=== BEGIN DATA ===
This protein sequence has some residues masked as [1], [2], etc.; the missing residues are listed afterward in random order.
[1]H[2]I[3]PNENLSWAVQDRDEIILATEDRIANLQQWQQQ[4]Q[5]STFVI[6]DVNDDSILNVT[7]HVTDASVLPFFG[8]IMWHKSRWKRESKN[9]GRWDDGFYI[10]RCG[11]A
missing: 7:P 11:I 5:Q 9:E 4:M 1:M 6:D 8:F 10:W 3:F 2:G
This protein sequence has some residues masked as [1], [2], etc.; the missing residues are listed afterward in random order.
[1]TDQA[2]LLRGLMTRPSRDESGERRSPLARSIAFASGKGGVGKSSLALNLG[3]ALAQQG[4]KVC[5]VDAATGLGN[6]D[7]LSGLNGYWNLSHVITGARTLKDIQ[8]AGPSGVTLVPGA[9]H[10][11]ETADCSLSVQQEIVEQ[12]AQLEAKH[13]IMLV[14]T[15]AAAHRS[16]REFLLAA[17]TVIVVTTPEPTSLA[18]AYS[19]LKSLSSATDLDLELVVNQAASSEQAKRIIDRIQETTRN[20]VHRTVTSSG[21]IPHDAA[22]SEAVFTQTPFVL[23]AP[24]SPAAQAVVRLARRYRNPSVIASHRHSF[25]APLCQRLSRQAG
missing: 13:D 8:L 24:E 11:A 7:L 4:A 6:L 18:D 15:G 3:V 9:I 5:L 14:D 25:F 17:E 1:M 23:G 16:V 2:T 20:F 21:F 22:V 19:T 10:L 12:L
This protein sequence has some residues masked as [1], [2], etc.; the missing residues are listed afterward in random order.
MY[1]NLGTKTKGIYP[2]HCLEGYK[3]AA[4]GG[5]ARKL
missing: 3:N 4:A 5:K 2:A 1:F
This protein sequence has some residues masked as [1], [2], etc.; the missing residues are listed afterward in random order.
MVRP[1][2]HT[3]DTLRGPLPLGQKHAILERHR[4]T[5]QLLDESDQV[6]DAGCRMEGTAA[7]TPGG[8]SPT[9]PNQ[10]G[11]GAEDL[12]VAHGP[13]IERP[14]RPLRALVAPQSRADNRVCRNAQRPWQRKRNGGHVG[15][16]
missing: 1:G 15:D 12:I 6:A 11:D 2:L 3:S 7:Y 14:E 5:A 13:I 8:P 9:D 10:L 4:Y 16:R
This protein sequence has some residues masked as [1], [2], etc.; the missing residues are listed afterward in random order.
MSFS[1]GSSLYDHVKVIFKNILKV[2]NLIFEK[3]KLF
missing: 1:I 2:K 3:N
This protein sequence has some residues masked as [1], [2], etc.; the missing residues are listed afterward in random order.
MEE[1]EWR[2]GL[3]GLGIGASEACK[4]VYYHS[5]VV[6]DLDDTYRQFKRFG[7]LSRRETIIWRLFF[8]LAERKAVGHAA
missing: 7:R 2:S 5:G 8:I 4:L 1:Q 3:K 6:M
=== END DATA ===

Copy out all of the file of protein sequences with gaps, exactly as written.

This protein sequence has some residues masked as [1], [2], etc.; the missing residues are listed afterward in random order.
[1]H[2]I[3]PNENLSWAVQDRDEIILATEDRIANLQQWQQQ[4]Q[5]STFVI[6]DVNDDSILNVT[7]HVTDASVLPFFG[8]IMWHKSRWKRESKN[9]GRWDDGFYI[10]RCG[11]A
missing: 7:P 11:I 5:Q 9:E 4:M 1:M 6:D 8:F 10:W 3:F 2:G
This protein sequence has some residues masked as [1], [2], etc.; the missing residues are listed afterward in random order.
[1]TDQA[2]LLRGLMTRPSRDESGERRSPLARSIAFASGKGGVGKSSLALNLG[3]ALAQQG[4]KVC[5]VDAATGLGN[6]D[7]LSGLNGYWNLSHVITGARTLKDIQ[8]AGPSGVTLVPGA[9]H[10][11]ETADCSLSVQQEIVEQ[12]AQLEAKH[13]IMLV[14]T[15]AAAHRS[16]REFLLAA[17]TVIVVTTPEPTSLA[18]AYS[19]LKSLSSATDLDLELVVNQAASSEQAKRIIDRIQETTRN[20]VHRTVTSSG[21]IPHDAA[22]SEAVFTQTPFVL[23]AP[24]SPAAQAVVRLARRYRNPSVIASHRHSF[25]APLCQRLSRQAG
missing: 13:D 8:L 24:E 11:A 7:L 4:A 6:L 18:D 15:G 3:V 9:I 5:L 14:D 25:F 17:E 1:M 23:G 16:V 2:T 20:F 21:F 22:V 19:T 10:L 12:L
This protein sequence has some residues masked as [1], [2], etc.; the missing residues are listed afterward in random order.
MY[1]NLGTKTKGIYP[2]HCLEGYK[3]AA[4]GG[5]ARKL
missing: 3:N 4:A 5:K 2:A 1:F
This protein sequence has some residues masked as [1], [2], etc.; the missing residues are listed afterward in random order.
MVRP[1][2]HT[3]DTLRGPLPLGQKHAILERHR[4]T[5]QLLDESDQV[6]DAGCRMEGTAA[7]TPGG[8]SPT[9]PNQ[10]G[11]GAEDL[12]VAHGP[13]IERP[14]RPLRALVAPQSRADNRVCRNAQRPWQRKRNGGHVG[15][16]
missing: 1:G 15:D 12:I 6:A 11:D 2:L 3:S 7:Y 14:E 5:A 13:I 8:P 9:D 10:L 4:Y 16:R
This protein sequence has some residues masked as [1], [2], etc.; the missing residues are listed afterward in random order.
MSFS[1]GSSLYDHVKVIFKNILKV[2]NLIFEK[3]KLF
missing: 1:I 2:K 3:N
This protein sequence has some residues masked as [1], [2], etc.; the missing residues are listed afterward in random order.
MEE[1]EWR[2]GL[3]GLGIGASEACK[4]VYYHS[5]VV[6]DLDDTYRQFKRFG[7]LSRRETIIWRLFF[8]LAERKAVGHAA
missing: 7:R 2:S 5:G 8:I 4:L 1:Q 3:K 6:M